These pieces of history are the coolest, unique pieces of art because of their design style and their historical origin. Mixed with contemporary design, these make such an interesting accent to any decor, they make for wonderful conversation pieces.
These are highly collectible because of their manufacture and the designer that transformed a struggling studio.
After its founding in 1940 the Ceramic Arts Studio of Wisconsin mostly specialized in hand-thrown pots.
After seeing only mild success, partners Lawrence Rabitt and Rueben Sand would begin looking elsewhere for inspiration.
Betty Harrington, a secretary for the State of Wisconsin, found her children playing with the clay they found from a recently excavated well.
Without any formal training in art but possessing a passionate creativity, Harrington shaped an incense burner out of the clay.
She brought it to the Ceramic Arts Studio on Blount Street, hoping to have it fired; but she found so much more.
Sand and Rabitt enjoyed her work so much, that Harrington became a permanent position as a studio designer.
Her most popular designs included figures like this exotic pair of a sultan and his harem girl.
Each figure boasts a beautifully smooth, preserved glaze and dazzling, masterful detail. The sultan wears a green, spotted shirt, lime green belt and white pants which match his white turban. He sits on a large pillow that has been treated with the "speckle-glaze" (a traditional finish for CAS figurines).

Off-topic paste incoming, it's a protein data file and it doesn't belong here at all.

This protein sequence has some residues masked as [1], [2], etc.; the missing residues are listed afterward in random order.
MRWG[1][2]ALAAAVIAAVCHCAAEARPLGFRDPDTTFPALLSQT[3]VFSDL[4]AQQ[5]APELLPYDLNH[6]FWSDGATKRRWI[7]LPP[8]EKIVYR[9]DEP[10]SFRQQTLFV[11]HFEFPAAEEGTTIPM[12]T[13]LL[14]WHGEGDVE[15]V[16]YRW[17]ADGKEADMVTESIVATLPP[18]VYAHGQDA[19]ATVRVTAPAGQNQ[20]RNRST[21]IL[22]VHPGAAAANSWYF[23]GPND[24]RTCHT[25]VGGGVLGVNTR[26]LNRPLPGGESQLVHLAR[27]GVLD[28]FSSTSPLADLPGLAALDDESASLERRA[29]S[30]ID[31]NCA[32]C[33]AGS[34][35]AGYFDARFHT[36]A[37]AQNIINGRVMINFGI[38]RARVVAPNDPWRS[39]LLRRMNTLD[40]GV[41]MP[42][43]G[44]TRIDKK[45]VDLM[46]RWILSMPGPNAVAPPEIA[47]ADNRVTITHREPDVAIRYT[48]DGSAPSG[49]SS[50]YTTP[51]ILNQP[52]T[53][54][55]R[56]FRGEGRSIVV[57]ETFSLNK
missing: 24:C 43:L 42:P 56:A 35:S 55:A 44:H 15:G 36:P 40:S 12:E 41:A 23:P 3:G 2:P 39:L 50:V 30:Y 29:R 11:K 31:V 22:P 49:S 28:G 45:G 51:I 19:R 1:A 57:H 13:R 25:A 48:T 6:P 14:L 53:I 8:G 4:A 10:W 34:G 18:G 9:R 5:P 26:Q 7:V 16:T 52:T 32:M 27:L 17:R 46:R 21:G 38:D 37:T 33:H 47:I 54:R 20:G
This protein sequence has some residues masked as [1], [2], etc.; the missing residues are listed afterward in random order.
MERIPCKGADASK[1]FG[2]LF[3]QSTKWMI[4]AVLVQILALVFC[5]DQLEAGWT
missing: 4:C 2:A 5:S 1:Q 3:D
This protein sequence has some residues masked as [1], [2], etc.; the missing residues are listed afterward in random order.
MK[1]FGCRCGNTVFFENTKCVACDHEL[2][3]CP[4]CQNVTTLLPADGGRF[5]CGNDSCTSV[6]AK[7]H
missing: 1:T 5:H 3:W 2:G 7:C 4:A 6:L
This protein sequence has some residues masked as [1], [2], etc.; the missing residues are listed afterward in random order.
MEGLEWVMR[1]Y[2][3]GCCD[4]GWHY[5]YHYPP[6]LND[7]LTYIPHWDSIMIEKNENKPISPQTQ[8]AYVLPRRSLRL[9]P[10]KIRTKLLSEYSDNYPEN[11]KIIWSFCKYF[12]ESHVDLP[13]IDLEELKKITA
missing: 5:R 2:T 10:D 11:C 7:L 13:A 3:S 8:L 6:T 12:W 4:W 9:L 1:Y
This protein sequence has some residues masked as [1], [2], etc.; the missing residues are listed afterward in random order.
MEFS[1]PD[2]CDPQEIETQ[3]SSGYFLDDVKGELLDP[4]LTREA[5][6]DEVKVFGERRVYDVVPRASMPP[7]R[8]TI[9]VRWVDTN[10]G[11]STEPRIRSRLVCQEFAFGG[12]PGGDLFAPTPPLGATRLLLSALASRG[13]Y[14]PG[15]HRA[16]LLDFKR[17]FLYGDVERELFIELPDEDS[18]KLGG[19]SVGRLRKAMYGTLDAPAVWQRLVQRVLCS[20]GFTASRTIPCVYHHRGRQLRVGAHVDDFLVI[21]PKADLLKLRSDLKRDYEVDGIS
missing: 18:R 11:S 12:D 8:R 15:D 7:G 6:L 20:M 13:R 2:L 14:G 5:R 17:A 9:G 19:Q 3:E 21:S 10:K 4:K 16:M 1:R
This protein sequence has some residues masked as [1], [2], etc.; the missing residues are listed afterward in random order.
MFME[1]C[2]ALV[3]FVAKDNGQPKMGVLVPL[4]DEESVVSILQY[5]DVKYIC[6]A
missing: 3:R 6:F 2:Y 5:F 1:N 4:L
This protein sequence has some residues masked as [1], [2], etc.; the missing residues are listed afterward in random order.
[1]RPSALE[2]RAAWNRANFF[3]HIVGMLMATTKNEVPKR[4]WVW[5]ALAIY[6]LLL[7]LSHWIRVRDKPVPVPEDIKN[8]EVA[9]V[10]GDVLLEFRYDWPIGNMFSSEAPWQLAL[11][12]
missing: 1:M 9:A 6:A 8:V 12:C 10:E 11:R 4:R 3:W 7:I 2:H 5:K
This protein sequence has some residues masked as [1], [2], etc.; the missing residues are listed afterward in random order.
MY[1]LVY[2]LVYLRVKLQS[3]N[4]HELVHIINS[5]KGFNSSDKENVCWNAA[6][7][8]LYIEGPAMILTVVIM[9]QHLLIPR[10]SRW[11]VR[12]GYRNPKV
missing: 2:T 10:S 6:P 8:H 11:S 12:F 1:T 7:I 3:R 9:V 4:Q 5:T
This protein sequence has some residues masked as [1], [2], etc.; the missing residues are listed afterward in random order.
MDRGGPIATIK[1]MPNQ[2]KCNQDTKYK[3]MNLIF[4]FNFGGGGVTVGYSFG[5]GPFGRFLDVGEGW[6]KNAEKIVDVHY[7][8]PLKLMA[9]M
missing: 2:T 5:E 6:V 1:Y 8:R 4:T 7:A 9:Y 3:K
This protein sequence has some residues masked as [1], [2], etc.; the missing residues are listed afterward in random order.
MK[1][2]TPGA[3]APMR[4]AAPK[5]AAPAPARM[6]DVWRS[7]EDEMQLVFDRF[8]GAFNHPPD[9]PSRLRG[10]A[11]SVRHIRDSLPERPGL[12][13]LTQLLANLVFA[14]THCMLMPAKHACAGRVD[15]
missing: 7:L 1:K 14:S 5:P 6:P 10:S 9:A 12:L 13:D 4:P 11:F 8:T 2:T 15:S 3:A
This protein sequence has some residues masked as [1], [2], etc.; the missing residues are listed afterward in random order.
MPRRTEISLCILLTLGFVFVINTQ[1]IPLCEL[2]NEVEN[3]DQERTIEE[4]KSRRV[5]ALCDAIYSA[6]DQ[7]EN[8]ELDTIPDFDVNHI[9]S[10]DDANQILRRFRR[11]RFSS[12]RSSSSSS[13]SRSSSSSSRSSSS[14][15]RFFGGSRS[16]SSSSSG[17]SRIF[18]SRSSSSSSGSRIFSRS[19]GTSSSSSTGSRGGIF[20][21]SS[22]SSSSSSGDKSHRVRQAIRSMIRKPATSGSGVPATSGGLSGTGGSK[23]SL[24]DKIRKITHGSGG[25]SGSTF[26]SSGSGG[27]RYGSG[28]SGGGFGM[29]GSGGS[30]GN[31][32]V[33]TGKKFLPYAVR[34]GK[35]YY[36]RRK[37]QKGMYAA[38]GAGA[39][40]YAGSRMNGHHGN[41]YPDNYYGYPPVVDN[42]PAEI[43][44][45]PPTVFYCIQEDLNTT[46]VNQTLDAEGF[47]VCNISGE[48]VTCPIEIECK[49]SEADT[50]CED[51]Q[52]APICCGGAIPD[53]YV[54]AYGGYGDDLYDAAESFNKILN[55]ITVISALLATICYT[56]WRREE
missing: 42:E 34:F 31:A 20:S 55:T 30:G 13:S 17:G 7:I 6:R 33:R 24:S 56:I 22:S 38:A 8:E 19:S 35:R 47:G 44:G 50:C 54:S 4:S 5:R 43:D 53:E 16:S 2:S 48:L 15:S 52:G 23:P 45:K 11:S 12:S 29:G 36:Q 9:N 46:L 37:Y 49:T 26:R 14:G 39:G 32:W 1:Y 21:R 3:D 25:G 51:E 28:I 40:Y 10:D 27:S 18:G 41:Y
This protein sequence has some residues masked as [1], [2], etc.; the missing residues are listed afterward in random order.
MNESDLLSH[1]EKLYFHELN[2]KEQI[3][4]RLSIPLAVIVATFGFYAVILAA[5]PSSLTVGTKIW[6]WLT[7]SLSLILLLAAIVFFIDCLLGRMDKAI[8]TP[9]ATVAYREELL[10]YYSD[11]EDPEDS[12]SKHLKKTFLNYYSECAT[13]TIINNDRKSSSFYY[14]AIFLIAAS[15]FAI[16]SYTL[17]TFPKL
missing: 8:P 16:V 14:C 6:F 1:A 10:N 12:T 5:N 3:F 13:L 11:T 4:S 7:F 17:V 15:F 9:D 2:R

The lady lies on her stomach, propped up on her folder arms. Her white pants match his, but she wears a lemon-yellow vest adorned with a pattern of brown dots.
Their faces are both marvelously detailed; each depicts an astounding amount of emotion. Even their lips and cheeks are rosy.
The underside of each figure includes the company's traditional, painted hallmark which reads "Ceramic Arts Studio Madison Wis. ©".
The two glazed "dots" on the underside are evidence of authentic and period pieces. Originally used as an inventory control process, the dots are only on the early pieces that were designed and created under Betty Harrington's direction.
Both are in extraordinary condition, exhibiting little to no wear whatsoever. We are thrilled to say that this pair is a wonderful representation of the quality and aesthetic of CAS ceramics.
Measurements: Sultan: 4 ½" tall, base of pillow measures 3 3/8" long and 3 3/8" wide, Weight: 230.3 (8.12 oz) Harem girl: 3 ½" tall, 6 ¼" long, 1 7/8" at widest point, Weight: 155.8 grams (5.5 oz) Total weight of pair: 386.1 grams (13.62 oz)